Is AI Going to Make My Therapist Obsolete?

 AI Therapy in LA

Why would I pay for therapy when I can just tell Siri about my bad day?

We now have mental health apps for our phones and tablets, as well as bots like Siri, Alexa and Google Assistant, that can respond to our emotional statements and inquiries, and even help us regulate our emotions.

A recent article in Aeon by Polina Aronson and Judith Duportail examines some of the serious implications of this technology. It began with an anecdote highlighting the fact that Artificial Intelligence (AI)  is not objective, but reflective of the values of the programmers.

Someone comments, “I feel sad”. Google Assistant responds, “I wish I had arms so I could give you a hug”. Awww…. AI is so sweet and loving.

But wait, the same comment to Russian AI bot “Alisa” elicits a different response, “No one said life was about having fun”. Hmmmmm.

Nonetheless, people are increasingly using AI assistance for emotional support. It’s easy, accessible, and cheap.

 Woman on cell phone in West Los Angeles

So why should we be concerned that it is so easy to interface with Artificial Emotional Intelligence? Two reasons:

1.  Someone else's values

Most of us would like to feel like we are sharing our deepest emotions with “someone” we can trust.

The differences in Google Assistant and Alisa highlight the fact that emotional intelligence is always a product of a social construct.  We are implicitly relying on the programmers to build their AI platform based on values that we can only hope are similar to our own.

Aronson and Duportail explain:

 Google assistant in Los Angeles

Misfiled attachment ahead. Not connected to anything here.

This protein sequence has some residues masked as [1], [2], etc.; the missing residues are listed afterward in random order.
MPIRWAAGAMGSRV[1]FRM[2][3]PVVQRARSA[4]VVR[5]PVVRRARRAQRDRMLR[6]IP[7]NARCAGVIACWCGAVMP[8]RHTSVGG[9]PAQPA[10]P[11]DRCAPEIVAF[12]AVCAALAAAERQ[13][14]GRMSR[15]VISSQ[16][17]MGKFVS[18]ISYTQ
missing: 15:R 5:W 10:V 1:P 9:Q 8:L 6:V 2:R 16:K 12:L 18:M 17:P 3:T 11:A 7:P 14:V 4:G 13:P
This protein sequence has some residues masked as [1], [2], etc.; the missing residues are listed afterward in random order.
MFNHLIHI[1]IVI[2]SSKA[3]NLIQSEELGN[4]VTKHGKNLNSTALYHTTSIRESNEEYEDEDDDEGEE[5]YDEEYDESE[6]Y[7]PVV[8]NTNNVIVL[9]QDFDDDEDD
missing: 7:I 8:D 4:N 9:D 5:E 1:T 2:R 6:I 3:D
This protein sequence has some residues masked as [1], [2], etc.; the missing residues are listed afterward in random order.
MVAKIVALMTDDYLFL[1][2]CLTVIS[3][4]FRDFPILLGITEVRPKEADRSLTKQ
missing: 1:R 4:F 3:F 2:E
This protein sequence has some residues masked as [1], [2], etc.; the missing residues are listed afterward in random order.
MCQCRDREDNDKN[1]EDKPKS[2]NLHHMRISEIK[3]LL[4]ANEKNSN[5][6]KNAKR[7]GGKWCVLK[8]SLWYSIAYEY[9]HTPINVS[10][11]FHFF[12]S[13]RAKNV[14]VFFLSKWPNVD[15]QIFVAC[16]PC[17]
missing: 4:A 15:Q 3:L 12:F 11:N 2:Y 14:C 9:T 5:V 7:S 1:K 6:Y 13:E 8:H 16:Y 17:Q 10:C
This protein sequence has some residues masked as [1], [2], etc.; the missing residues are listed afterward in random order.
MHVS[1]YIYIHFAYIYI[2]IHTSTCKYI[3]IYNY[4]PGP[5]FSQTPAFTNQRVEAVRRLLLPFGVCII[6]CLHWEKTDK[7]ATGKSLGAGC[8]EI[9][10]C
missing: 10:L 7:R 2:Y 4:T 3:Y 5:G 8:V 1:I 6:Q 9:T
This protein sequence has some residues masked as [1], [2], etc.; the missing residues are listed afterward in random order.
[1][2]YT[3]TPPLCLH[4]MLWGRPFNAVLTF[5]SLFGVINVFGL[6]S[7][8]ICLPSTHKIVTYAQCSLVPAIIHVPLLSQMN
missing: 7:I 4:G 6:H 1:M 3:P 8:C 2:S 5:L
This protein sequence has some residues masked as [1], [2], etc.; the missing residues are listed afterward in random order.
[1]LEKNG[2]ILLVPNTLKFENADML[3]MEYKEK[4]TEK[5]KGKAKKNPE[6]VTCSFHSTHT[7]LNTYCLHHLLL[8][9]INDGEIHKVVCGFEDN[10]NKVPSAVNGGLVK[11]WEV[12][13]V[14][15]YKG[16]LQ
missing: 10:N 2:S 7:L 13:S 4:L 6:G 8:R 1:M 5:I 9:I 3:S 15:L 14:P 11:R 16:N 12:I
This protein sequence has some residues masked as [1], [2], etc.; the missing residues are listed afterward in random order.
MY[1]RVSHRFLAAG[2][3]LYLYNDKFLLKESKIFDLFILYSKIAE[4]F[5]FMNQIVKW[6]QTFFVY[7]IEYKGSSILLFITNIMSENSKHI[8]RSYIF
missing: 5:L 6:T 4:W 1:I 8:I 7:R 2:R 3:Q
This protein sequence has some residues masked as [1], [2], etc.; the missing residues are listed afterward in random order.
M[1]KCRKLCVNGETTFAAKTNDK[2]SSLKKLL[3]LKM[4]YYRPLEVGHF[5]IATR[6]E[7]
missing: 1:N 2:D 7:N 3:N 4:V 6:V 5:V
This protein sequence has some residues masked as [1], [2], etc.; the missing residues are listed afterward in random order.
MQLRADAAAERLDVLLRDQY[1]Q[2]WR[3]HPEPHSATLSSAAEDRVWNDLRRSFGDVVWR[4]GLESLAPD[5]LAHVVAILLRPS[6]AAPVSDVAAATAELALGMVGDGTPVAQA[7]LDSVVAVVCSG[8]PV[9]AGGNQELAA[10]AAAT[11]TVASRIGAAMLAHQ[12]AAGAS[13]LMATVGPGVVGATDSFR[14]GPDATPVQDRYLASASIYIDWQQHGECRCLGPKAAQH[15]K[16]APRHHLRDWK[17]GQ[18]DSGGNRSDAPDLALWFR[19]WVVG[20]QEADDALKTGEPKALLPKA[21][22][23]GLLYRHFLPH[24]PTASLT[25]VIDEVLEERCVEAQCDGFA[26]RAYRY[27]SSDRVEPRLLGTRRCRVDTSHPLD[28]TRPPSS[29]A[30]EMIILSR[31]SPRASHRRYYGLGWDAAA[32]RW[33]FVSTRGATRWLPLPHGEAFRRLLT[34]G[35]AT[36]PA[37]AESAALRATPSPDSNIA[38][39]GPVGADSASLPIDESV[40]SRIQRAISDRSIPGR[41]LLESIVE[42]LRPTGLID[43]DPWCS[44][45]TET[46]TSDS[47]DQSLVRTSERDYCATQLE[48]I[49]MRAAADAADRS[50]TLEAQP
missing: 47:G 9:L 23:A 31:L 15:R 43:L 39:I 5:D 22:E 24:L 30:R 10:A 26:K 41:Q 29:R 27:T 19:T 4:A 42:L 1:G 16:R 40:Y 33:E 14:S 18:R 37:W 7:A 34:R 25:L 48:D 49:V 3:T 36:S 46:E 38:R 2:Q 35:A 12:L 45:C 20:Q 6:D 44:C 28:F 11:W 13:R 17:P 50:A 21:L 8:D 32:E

"AI technologies do not just pick out the boundaries of different emotional regimes; they also push the people that engage with them to prioritise certain values over others. ‘Algorithms are opinions embedded in code,’ writes the data scientist Cathy O’Neil in Weapons of Math Destruction (2016). Everywhere in the world, tech elites – mostly white, mostly middle-class, and mostly male – are deciding which human feelings and forms of behaviour the algorithms should learn to replicate and promote."

We don’t have to look very far to see the Big Brother possibilities for Emotional AI:

"Might our language of feelings become more standardised and less personal after years of discussing our private affairs with Siri? After all, the more predictable our behaviour, the more easily it is monetised."

On the other hand, when you visit a therapist, you have all kinds of clues to whether or not you have shared values. You can ask your therapist direct questions about how they work– what are the theories that inform how they “do therapy”, and what are the techniques they will use in their work with you.

You won’t be able to determine all the nuances of your therapist’s value system, but you will hopefully be able to know their response to your question, “Is it okay for a husband to beat his wife?” Last October, users of Alisa got this answer to that question: “Of course…(and you should) be patient, love him, feed him, and never let him go.”*

Needless to say, it could be dangerous to put your most fragile emotions in the hands of an anonymous programmer.

2. Loss of Critical Human Connection

 Texting instead of interacting waiting for the LA Metro